Feeds

Apple patents laser, incandescent projector for laptops, smartphones

An idea whose time has come – and gone

  • alert
  • submit to reddit

Mobile application security vulnerability report

Apple has been granted a patent for a projector technology that uses a mash-up of laser and incandescent light sources, which the patent document says could be used not only in standalone projectors, but could also be scaled down to pico-projector size for use in a laptop, smartphone, "or other handheld device."

US Patent 8,502,926, "Display system having coherent and incoherent light sources", was filed on September 30, 2009, and granted on Tuesday.

This is not the only pico-projector patent that Apple has in the works at the US Patent and Trademark Office. In February 2010 it filed a patent application, "Projected Display Shared Workspaces", which was published in August 2011. That filing, however, focused on how laptops, smartphones, and tablets could share image data and combine them into one display.

Tuesday's patent, however, concerns itself with the projector itself, and how laser and incandescent light sources "operating in concert" can be combined to project a single image.

The patent notes that although laser-based projectors can provide better resolution than projectors with incandescent light sources, lasers have their disadvantages – greater power requirements, for one. "Because of their greater power consumption requirements," the patent notes, "laser based display systems also may include complicated cooling circuitry and thus result in more bulky projection equipment."

Illustration of pico projector–equipped laptop in Apple's patent, 'Display system having coherent and incoherent light sources'

Patent illustrations are rarely known for their artistic elegance

Lasers also exhibit the "so called 'speckle' problem," the patent asserts, referring to the fact that when coherent light strikes a rough surface, the image produced may appear grainy.

And then there's the simple fact that lasers are more expensive than simple incandescent light sources. "Accordingly," the patent reasons, "display systems that embrace the desirable features of laser light sources while overcoming the undesirable features of non-laser light sources may be useful."

Which is exactly what US Patent 8,502,926 does, in a variety of embodiments with varied wavelengths and intensities of the coherent and incoherent light sources, and with a variety of different control mechanisms.

Illustration of shared light-source projector schematic in Apple's patent, 'Display system having coherent and incoherent light sources'

Lasers and incandescent light sources, working together in harmony

While your humble Reg reporter may be unqualified to comment on the optics involved in the coherent-incoherent light interactions of Apple's newly granted patent, he feels compelled to point out that mobile devices equipped with pico projectors have suffered the same fate as 3D televisions – meaning loads of hype followed by dismal acceptance in the marketplace.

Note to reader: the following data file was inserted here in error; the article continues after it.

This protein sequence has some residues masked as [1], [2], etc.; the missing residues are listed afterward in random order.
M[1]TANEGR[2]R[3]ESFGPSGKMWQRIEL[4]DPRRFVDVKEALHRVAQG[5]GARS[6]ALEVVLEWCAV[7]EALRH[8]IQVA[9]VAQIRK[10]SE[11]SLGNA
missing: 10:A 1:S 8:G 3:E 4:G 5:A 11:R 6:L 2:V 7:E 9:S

As early as 2007, Texas Instruments demoed a pico projector intended for use in mobile devices. Taiwan's Computex was buzzing about pico projectors in 2009, and in 2010 LG stuck one in a smartphone and HP was said to be prepping a pico-projecting laptop. Needless to say, none of those products took the world by storm.

Samsung demoed a pico projector–equipped phone dubbed the Show in 2009, launched the renamed Galaxy Beam in Singapore in 2010, and announced last February that it was bringing it to Western markets. A search for the Galaxy Beam on Samsung's website now returns merely the original press release, but no phone.

Cook & Co. may need a showstopper product – and soon – to bring a sparkle back into the eyes of the investment community, but we suggest that the solution to that challenge doesn't lie in "Display system having coherent and incoherent light sources". ®

Boost IT visibility and business value

More from The Register

next story
iPad? More like iFAD: We reveal why Apple fell into IBM's arms
But never fear fanbois, you're still lapping up iPhones, Macs
For Lenovo US, 8-inch Windows tablets are DEAD – long live 8-inch Windows tablets
Reports it's killing off smaller slabs are greatly exaggerated
Cheer up, Nokia fans. It can start making mobes again in 18 months
The real winner of the Nokia sale is *drumroll* ... Nokia
Microsoft unsheathes cheap Android-killer: Behold, the Lumia 530
Say it with us: I'm King of the Landfill-ill-ill-ill
Seventh-gen SPARC silicon will accelerate Oracle databases
Uncle Larry's mutually-optimised stack to become clearer in August
EU dons gloves, pokes Google's deals with Android mobe makers
El Reg cops a squint at investigatory letters
Apple orders huge MOUNTAIN of 80 MILLION 'Air' iPhone 6s
Bigger, harder trouser bulges foretold for fanbois
prev story

Whitepapers

Designing a Defense for Mobile Applications
Learn about the various considerations for defending mobile applications - from the application architecture itself to the myriad testing technologies.
How modern custom applications can spur business growth
Learn how to create, deploy and manage custom applications without consuming or expanding the need for scarce, expensive IT resources.
Reducing security risks from open source software
Follow a few strategies and your organization can gain the full benefits of open source and the cloud without compromising the security of your applications.
Boost IT visibility and business value
How building a great service catalog relieves pressure points and demonstrates the value of IT service management.
Consolidation: the foundation for IT and business transformation
In this whitepaper learn how effective consolidation of IT and business resources can enable multiple, meaningful business benefits.